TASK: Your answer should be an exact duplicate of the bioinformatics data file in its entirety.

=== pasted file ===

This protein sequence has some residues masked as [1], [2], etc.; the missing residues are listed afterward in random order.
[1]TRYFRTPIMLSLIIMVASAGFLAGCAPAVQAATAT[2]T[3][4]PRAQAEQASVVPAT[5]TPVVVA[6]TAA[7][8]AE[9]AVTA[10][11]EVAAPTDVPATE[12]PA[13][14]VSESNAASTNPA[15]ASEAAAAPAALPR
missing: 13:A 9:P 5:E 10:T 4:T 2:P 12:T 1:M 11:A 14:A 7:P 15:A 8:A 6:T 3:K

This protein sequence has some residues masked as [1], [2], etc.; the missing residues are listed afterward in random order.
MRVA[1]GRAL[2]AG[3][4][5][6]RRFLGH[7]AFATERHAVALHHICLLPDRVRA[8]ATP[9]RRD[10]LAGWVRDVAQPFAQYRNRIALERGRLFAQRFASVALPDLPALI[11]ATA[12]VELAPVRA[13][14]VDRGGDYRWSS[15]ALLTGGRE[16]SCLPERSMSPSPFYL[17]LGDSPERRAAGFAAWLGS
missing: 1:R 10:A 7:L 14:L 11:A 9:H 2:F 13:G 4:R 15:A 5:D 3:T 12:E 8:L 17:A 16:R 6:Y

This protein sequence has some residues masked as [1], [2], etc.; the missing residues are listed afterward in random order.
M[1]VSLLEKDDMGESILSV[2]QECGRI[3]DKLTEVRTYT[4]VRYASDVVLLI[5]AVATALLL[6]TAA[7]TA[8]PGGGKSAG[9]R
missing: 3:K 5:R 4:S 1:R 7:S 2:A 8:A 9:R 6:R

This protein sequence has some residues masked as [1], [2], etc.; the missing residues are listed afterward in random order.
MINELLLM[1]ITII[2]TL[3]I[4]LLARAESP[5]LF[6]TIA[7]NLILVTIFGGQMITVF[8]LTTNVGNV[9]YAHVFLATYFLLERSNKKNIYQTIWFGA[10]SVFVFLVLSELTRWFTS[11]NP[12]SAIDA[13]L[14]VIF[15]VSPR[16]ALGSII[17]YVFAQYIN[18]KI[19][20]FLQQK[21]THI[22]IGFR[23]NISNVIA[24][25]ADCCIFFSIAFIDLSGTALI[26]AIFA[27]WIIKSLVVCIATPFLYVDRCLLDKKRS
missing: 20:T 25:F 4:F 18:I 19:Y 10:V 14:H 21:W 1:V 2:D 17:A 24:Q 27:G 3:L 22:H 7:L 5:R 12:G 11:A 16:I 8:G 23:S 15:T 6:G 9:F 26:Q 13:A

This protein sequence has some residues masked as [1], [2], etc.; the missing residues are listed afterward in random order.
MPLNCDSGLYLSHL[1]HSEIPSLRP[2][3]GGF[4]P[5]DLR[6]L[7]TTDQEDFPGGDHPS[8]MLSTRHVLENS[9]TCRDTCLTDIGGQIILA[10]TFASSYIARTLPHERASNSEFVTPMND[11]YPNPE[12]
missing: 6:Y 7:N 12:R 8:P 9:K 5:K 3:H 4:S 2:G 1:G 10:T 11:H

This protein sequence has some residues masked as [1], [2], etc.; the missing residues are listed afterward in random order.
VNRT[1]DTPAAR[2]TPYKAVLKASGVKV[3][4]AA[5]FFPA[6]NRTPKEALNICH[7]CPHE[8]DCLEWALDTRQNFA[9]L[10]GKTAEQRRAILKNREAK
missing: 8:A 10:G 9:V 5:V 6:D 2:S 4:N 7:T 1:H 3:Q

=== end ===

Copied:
This protein sequence has some residues masked as [1], [2], etc.; the missing residues are listed afterward in random order.
[1]TRYFRTPIMLSLIIMVASAGFLAGCAPAVQAATAT[2]T[3][4]PRAQAEQASVVPAT[5]TPVVVA[6]TAA[7][8]AE[9]AVTA[10][11]EVAAPTDVPATE[12]PA[13][14]VSESNAASTNPA[15]ASEAAAAPAALPR
missing: 13:A 9:P 5:E 10:T 4:T 2:P 12:T 1:M 11:A 14:A 7:P 15:A 8:A 6:T 3:K

This protein sequence has some residues masked as [1], [2], etc.; the missing residues are listed afterward in random order.
MRVA[1]GRAL[2]AG[3][4][5][6]RRFLGH[7]AFATERHAVALHHICLLPDRVRA[8]ATP[9]RRD[10]LAGWVRDVAQPFAQYRNRIALERGRLFAQRFASVALPDLPALI[11]ATA[12]VELAPVRA[13][14]VDRGGDYRWSS[15]ALLTGGRE[16]SCLPERSMSPSPFYL[17]LGDSPERRAAGFAAWLGS
missing: 1:R 10:A 7:L 14:L 11:A 9:H 2:F 13:G 4:R 15:A 5:D 3:T 12:E 8:L 17:A 16:R 6:Y

This protein sequence has some residues masked as [1], [2], etc.; the missing residues are listed afterward in random order.
M[1]VSLLEKDDMGESILSV[2]QECGRI[3]DKLTEVRTYT[4]VRYASDVVLLI[5]AVATALLL[6]TAA[7]TA[8]PGGGKSAG[9]R
missing: 3:K 5:R 4:S 1:R 7:S 2:A 8:A 9:R 6:R

This protein sequence has some residues masked as [1], [2], etc.; the missing residues are listed afterward in random order.
MINELLLM[1]ITII[2]TL[3]I[4]LLARAESP[5]LF[6]TIA[7]NLILVTIFGGQMITVF[8]LTTNVGNV[9]YAHVFLATYFLLERSNKKNIYQTIWFGA[10]SVFVFLVLSELTRWFTS[11]NP[12]SAIDA[13]L[14]VIF[15]VSPR[16]ALGSII[17]YVFAQYIN[18]KI[19][20]FLQQK[21]THI[22]IGFR[23]NISNVIA[24][25]ADCCIFFSIAFIDLSGTALI[26]AIFA[27]WIIKSLVVCIATPFLYVDRCLLDKKRS
missing: 20:T 25:F 4:F 18:I 19:Y 10:V 14:H 21:W 1:V 2:D 17:A 24:Q 27:G 3:L 22:H 7:L 5:R 12:G 11:A 16:I 8:G 23:S 15:T 6:G 9:F 26:Q 13:A

This protein sequence has some residues masked as [1], [2], etc.; the missing residues are listed afterward in random order.
MPLNCDSGLYLSHL[1]HSEIPSLRP[2][3]GGF[4]P[5]DLR[6]L[7]TTDQEDFPGGDHPS[8]MLSTRHVLENS[9]TCRDTCLTDIGGQIILA[10]TFASSYIARTLPHERASNSEFVTPMND[11]YPNPE[12]
missing: 6:Y 7:N 12:R 8:P 9:K 5:K 3:H 4:S 2:G 1:G 10:T 11:H

This protein sequence has some residues masked as [1], [2], etc.; the missing residues are listed afterward in random order.
VNRT[1]DTPAAR[2]TPYKAVLKASGVKV[3][4]AA[5]FFPA[6]NRTPKEALNICH[7]CPHE[8]DCLEWALDTRQNFA[9]L[10]GKTAEQRRAILKNREAK
missing: 8:A 10:G 9:V 5:V 6:D 2:S 4:N 7:T 1:H 3:Q